My research intends to trace the different ways the participants of the English Reformation tried to interpret the meaning of Romans 13:1-7 and how these interpretations made sense of the present during a period of seismic change.  The Pauline proof text ‘Let every soul be subject unto the higher powers. For there is no power but of God: the powers that be are ordained of God’ (Rom.13:1), has been a neglected crux in the evolution of political theology and was central in the early modern debates which concerned politico-religious allegiance.


BA (Hons) History First Class

MA in Early Modern History with Distinction

Blog Posts

    Upcoming Talks and Conferences

    Upcoming Paper: “There is no power but of God”: The Political use of God’s Law in during the Reformation.   To be given at the Law and Religion Workshop at the University of Edinburgh 26 & 27 June 2017.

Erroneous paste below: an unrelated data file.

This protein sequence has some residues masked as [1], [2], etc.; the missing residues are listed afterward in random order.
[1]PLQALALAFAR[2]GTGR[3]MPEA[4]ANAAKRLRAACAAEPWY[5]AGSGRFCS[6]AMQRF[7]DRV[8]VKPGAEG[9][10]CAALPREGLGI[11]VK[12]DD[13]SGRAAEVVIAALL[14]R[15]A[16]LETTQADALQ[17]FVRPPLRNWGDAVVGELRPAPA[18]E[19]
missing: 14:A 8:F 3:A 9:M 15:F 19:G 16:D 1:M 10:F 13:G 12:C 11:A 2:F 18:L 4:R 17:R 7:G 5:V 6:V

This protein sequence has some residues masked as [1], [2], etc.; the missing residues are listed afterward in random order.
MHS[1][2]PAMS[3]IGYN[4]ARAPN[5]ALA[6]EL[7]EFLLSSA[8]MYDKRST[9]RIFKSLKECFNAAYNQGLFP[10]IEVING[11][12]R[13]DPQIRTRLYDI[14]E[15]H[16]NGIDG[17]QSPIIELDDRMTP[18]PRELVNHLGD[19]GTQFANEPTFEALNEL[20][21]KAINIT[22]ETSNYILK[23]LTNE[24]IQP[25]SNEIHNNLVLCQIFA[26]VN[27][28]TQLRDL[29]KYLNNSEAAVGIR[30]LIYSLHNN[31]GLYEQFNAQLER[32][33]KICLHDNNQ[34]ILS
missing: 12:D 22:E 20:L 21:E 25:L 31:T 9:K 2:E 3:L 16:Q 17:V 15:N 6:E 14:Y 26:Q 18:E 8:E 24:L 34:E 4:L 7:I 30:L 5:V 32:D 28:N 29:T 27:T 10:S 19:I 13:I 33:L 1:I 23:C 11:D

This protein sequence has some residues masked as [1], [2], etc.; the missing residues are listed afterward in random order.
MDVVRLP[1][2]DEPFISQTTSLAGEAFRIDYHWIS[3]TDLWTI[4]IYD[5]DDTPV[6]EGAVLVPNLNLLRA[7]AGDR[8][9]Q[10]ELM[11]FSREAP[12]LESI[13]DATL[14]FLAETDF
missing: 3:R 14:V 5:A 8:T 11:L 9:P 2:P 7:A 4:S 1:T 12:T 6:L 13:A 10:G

Previous Papers:

    “The powers that be are ordained of God”: Understanding the Origin of Authority from the Medieval to the English Reformation.   A long paper given to the Andrew Marvell Centre for Medieval and Early Modern Studies at the University of Hull, 2 February 2017 by Special Invitation,

    The ‘mallitious and cruell assualtes of her enemies’: Wyatt’s Rebellion and Romans 13.   Paper given for ‘Mary I (1516-1558) A Conference in he 500th Anniversary Year held at UCL 30 September-1 October 2016.

    “subiectes so disobedient”: Romans 13 and the Edwardian Rebellions of 1549.   Paper given at The Reformation Studies Colloquium, Newcastle University 14-16 September 2016.

    Romans 13 in the Henrician Reformation.   Paper given for the School of History/IMS Postgraduate Colloquium 17 June 2014.

    Steven Foster

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